3. 3. 122 IEEE TRANSACTIONS Powell [4]. Because culated frequently, it use of computer as possible, their tance by has to between For four two culate the [5] We input we calculate quency the value. frequency the sum has sum values to of the errors be current with of the the squared minimum errors is 2n if n is the number –IR. @R ‘j@IL ‘+L juVc#Z V1~v = Zm. IICV +lCV — GICV. = Z.,. %lDV zii AC @rDT- and Un- Origina[ range. at each of the #R= R.CPB *L =juL . $L Q. =ju C. +~ cal- III-A). frequency number VR=R. IR VL =jcoL. IL Ic =jw C V, is we input (see Section over This First Component of AP Note; V and 1 are the voltage and current in the original network; ~ and @ are the voltage and current in the adjoint network, of the to be calculated. output integrate The only Sensitivity (component of ~) Branch Relation in Adjoint Resistance Inductance Capacitance Current-controlled voltage source (see Fig. 11) transadmit- 1972 I Branch Relation the However, are calculations. respectively not the on FEBRUARY plement Type Function value and do based elements TECHNIQUES, economical [5]. since AND TABLE be as simple is THEORY be calcu- limits. network excitation, to for Rohrer pill parameters with output like and The frequency scattering possible important calculation of the Error every has its determination be extended, defined Formation gradient Director Yzle’ is complex. varied D. that gradient paper theory said is very time Our excellent the ON MICROWAVE Network fre- 1 1 individual of the variable elements. 5o11 Sum E of the squared errors ‘Y[wl’(.iw) U1’(jh))c = -+ ~ ? Q k=l ] (~2’(joJk))c (~2’(j@k))m – [2 + W,’(jhc) + ~1’’(j%) I (~1’’(j~k)). – (~,’’(j%))m w,’’(jm) ] (l,’’(jcok))c – (l,’’(jok))m l’] Fig. 8. (Li)lOWer number ~2n; k’ individual m measured c of j~h) , ~,’( ~1” ( jtih), jo~) and This of the a further second error sum function network limit, sum current with would output rapidly comes near if its excitation. limit. the this elements process, attain as the But we the to E. physical limit. it is very essential that chosen variation upper exact limits program their the the this definition elements are only at values choose If useful limits corresponding may the subroutine of EL is not definition cannot yond zation (8) function. that be infinite. W used, EL is added function input ET is sum argue minimization L; be- limit of EL is in the varied the of .E~ optimi- between the Li. or lower E. Calculation ET respectively. Error with excitation. increases elements current excitation; input ju,) could because output with limit; W is the weight where functions; and network EY=E+EL. value; weight input error value; output Now, total value; We jak) 1’”( upper The input j+,), lower ith and adjoint values J%+), ~~”( 11’ ( jcw) , 1“( frequency frequency calculated ~1’( ith (LJ.PPe, kl Original (6) where 1,”( Network I IZ + I Adjoint Y’;k 1’ – U,’(jw))m of the Error of the Gradient Sum Function EL (Li)lower + 1) Gradient (-w..er —— . z {x, – (L,),ower (L,)..,., (7) tion } -xi is based network where This Xi normalized ‘n number + WI’’(joJJ network of variable ~(~l’’*(jq))C element network (see III-E); With elements; – (~1’’”(jtih))~} lowing with method [5] and of the Error on the its mutually makes the Sum pairing use definition Function of adjoint of E: The originally network a theorem calculaspecified (see Fig. of Tellegen of E one can derive 13). [7]. the fol- equations: ~(~,’’(j~k))c wl’’(jow))c + 13p the Wz’’(jbk) [ (~2’’*(j@k))c – (~2’’*(j@k))m] ap 1} (9)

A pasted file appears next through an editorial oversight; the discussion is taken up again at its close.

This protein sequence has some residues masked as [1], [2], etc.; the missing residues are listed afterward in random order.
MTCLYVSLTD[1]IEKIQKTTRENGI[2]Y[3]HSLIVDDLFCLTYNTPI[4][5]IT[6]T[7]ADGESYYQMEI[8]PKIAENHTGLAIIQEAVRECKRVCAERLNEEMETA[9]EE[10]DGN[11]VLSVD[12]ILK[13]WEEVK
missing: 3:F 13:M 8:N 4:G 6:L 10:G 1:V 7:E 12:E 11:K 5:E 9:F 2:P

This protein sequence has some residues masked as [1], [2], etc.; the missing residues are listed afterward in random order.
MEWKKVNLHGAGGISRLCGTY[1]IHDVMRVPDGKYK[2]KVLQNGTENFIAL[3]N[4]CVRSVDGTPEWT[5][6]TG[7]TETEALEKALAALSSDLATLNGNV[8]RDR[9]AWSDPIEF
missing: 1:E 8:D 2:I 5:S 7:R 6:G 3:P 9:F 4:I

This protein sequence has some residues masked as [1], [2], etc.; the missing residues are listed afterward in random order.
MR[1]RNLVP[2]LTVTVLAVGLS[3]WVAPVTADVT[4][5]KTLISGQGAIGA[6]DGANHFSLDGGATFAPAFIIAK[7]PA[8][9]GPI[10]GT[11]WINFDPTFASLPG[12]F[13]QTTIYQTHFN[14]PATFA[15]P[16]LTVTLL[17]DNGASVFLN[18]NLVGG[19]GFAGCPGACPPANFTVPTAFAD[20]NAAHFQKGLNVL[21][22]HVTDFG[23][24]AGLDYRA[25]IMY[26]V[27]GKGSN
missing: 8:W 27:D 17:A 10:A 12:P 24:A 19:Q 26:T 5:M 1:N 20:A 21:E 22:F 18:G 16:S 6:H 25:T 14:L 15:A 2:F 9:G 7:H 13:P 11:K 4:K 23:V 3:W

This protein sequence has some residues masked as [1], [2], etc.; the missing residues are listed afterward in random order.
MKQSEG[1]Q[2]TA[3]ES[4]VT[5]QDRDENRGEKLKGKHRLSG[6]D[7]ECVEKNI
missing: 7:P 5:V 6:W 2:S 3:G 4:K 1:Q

4. 4. et al.: HARTMANN ---B ----Eir_3 EQUIVALENT NETWORK oF MIC3Z01VAVFi TRANSISTOR c, ----- RL T I’ I q Original Fig. 12, network Relation Adjoint between original and current-contl-oiled voltage L4 network adjoint sour,:e. network for a ----- ---- Fig. 9. r———— I_’_’_- ‘—l ic..??.2u!2??_o (?2 C* 123 Transformed network corresponding to Fig. 10. CT —--- RL C* R2 C3 I I’ LA ----- -.-— Fig. 10. Part I’ of the original network of a broken line. Fig. 6 as delimited by C7 L 1 AdJolnt Additmr@{ netwc,rk Fig. 13. Complete addltiona( adjoint [network network and adjoint additional network, ------------Fig. 11. Transformed network corresponding to Fig. 9. where Pth P network Because element; for = ap Re ~ (lo) [s’+s”]; first-order sensitivity with input s“ Re first-order sensitivity with output real [5] the Now [5], directions we must Output voltages lated. to input and of Fig. change the currents the measured values, 8; value, the UO1= 1 V, U02 = O necessary branch Fig. original network output currents have to is not work and we line network of the input analyses, excitation, (see Fig. of the network insert are calcumust the have very 8 are sign essential of the rela- of the been may Adjoint In~at sources of Fig. 8. part deterorig- by an interrupted use of an additional Y210’. The to the ad joint original 9, its current a further The of the source net- network, source having transformation 11. source voltage voltage to Fig. UW., as a current-controlled Ul, U2 as current-controlled consider voltage of the is equal With Fig. is completely network: of the is marked because part transplaced. We following network 6 which 10 is equivalent w-e obtain procedure transadmittance other ~’ is one. of the adjoint simple sensitivity I. This previous ad joint the The to Table in Fig. for +0.01.&. excitation: to the inal network 12’= c) Determination derived: two output frequency Because I are perform excitation every and of Table have Input At analogous excitation; i.e., according mination relations with a) excitation; part. we namely, error current of 111-A; b) s’ the tions calculated k=l V.): the theory k=n dE In this and sources, 1’ depends I) (by (by l’) on 1: Network Brarwh : According *elk’ = ((~1’’(jw))m – (Id’’),) k “ w’,’(jc.-%), = frequency . point. . are (11) . . treated In the to [5] the as shown adjoint current-controlled in Fig. network voltage sources 12. we must insert the voltage